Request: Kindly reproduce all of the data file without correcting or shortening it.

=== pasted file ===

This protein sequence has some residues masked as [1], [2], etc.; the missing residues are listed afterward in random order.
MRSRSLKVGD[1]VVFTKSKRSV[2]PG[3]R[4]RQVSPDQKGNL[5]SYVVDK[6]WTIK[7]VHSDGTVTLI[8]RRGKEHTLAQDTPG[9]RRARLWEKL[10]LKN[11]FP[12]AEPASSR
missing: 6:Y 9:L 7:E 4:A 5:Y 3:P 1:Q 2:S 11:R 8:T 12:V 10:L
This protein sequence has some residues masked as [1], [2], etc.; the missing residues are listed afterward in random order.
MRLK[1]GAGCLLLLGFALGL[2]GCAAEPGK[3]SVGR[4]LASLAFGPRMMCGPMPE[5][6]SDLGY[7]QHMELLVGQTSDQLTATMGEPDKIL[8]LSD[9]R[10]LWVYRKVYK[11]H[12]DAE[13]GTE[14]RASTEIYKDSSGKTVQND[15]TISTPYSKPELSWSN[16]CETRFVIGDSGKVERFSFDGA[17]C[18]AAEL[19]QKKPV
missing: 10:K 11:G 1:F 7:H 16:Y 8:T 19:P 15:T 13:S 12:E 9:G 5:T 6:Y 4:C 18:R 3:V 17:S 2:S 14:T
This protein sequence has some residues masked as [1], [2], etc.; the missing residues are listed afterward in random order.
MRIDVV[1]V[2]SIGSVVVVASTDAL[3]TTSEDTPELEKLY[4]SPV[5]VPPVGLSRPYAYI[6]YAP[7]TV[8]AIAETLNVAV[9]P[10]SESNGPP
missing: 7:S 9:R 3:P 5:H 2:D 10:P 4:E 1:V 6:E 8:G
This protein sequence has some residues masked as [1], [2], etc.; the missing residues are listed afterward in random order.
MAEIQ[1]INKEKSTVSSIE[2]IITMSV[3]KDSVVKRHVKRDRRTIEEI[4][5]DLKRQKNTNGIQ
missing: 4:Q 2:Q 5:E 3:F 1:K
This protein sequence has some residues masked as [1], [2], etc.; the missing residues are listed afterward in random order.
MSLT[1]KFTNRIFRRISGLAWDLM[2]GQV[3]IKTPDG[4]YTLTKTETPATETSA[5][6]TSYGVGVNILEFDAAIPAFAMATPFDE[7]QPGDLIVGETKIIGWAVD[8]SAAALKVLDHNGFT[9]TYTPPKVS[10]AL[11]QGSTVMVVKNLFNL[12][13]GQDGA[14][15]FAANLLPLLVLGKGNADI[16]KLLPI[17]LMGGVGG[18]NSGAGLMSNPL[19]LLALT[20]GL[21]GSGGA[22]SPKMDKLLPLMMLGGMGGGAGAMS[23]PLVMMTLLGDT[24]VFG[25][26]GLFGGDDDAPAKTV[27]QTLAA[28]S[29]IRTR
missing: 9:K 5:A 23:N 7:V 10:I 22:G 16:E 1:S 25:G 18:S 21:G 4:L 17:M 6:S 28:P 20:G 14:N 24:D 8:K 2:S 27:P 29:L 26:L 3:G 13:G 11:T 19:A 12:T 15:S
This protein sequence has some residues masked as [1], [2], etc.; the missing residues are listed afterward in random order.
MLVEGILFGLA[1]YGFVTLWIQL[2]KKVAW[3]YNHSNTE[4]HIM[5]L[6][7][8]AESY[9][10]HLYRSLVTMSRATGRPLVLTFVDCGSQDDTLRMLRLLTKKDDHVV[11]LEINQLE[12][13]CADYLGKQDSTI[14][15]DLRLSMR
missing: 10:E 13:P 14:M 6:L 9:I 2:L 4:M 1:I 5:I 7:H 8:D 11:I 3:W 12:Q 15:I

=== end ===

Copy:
This protein sequence has some residues masked as [1], [2], etc.; the missing residues are listed afterward in random order.
MRSRSLKVGD[1]VVFTKSKRSV[2]PG[3]R[4]RQVSPDQKGNL[5]SYVVDK[6]WTIK[7]VHSDGTVTLI[8]RRGKEHTLAQDTPG[9]RRARLWEKL[10]LKN[11]FP[12]AEPASSR
missing: 6:Y 9:L 7:E 4:A 5:Y 3:P 1:Q 2:S 11:R 8:T 12:V 10:L
This protein sequence has some residues masked as [1], [2], etc.; the missing residues are listed afterward in random order.
MRLK[1]GAGCLLLLGFALGL[2]GCAAEPGK[3]SVGR[4]LASLAFGPRMMCGPMPE[5][6]SDLGY[7]QHMELLVGQTSDQLTATMGEPDKIL[8]LSD[9]R[10]LWVYRKVYK[11]H[12]DAE[13]GTE[14]RASTEIYKDSSGKTVQND[15]TISTPYSKPELSWSN[16]CETRFVIGDSGKVERFSFDGA[17]C[18]AAEL[19]QKKPV
missing: 10:K 11:G 1:F 7:H 16:Y 8:T 19:P 15:T 13:S 12:E 9:G 5:T 6:Y 4:C 18:R 3:V 17:S 2:S 14:T
This protein sequence has some residues masked as [1], [2], etc.; the missing residues are listed afterward in random order.
MRIDVV[1]V[2]SIGSVVVVASTDAL[3]TTSEDTPELEKLY[4]SPV[5]VPPVGLSRPYAYI[6]YAP[7]TV[8]AIAETLNVAV[9]P[10]SESNGPP
missing: 7:S 9:R 3:P 5:H 2:D 10:P 4:E 1:V 6:E 8:G
This protein sequence has some residues masked as [1], [2], etc.; the missing residues are listed afterward in random order.
MAEIQ[1]INKEKSTVSSIE[2]IITMSV[3]KDSVVKRHVKRDRRTIEEI[4][5]DLKRQKNTNGIQ
missing: 4:Q 2:Q 5:E 3:F 1:K
This protein sequence has some residues masked as [1], [2], etc.; the missing residues are listed afterward in random order.
MSLT[1]KFTNRIFRRISGLAWDLM[2]GQV[3]IKTPDG[4]YTLTKTETPATETSA[5][6]TSYGVGVNILEFDAAIPAFAMATPFDE[7]QPGDLIVGETKIIGWAVD[8]SAAALKVLDHNGFT[9]TYTPPKVS[10]AL[11]QGSTVMVVKNLFNL[12][13]GQDGA[14][15]FAANLLPLLVLGKGNADI[16]KLLPI[17]LMGGVGG[18]NSGAGLMSNPL[19]LLALT[20]GL[21]GSGGA[22]SPKMDKLLPLMMLGGMGGGAGAMS[23]PLVMMTLLGDT[24]VFG[25][26]GLFGGDDDAPAKTV[27]QTLAA[28]S[29]IRTR
missing: 9:K 5:A 23:N 7:V 10:I 22:G 16:E 1:S 25:G 18:S 21:G 4:L 17:M 6:S 28:P 20:G 14:N 24:D 8:K 2:S 27:P 29:L 26:L 3:G 13:G 11:T 19:A 12:T 15:S
This protein sequence has some residues masked as [1], [2], etc.; the missing residues are listed afterward in random order.
MLVEGILFGLA[1]YGFVTLWIQL[2]KKVAW[3]YNHSNTE[4]HIM[5]L[6][7][8]AESY[9][10]HLYRSLVTMSRATGRPLVLTFVDCGSQDDTLRMLRLLTKKDDHVV[11]LEINQLE[12][13]CADYLGKQDSTI[14][15]DLRLSMR
missing: 10:E 13:P 14:M 6:L 9:I 2:L 4:M 1:I 5:I 7:H 8:D 11:I 3:W 12:Q 15:I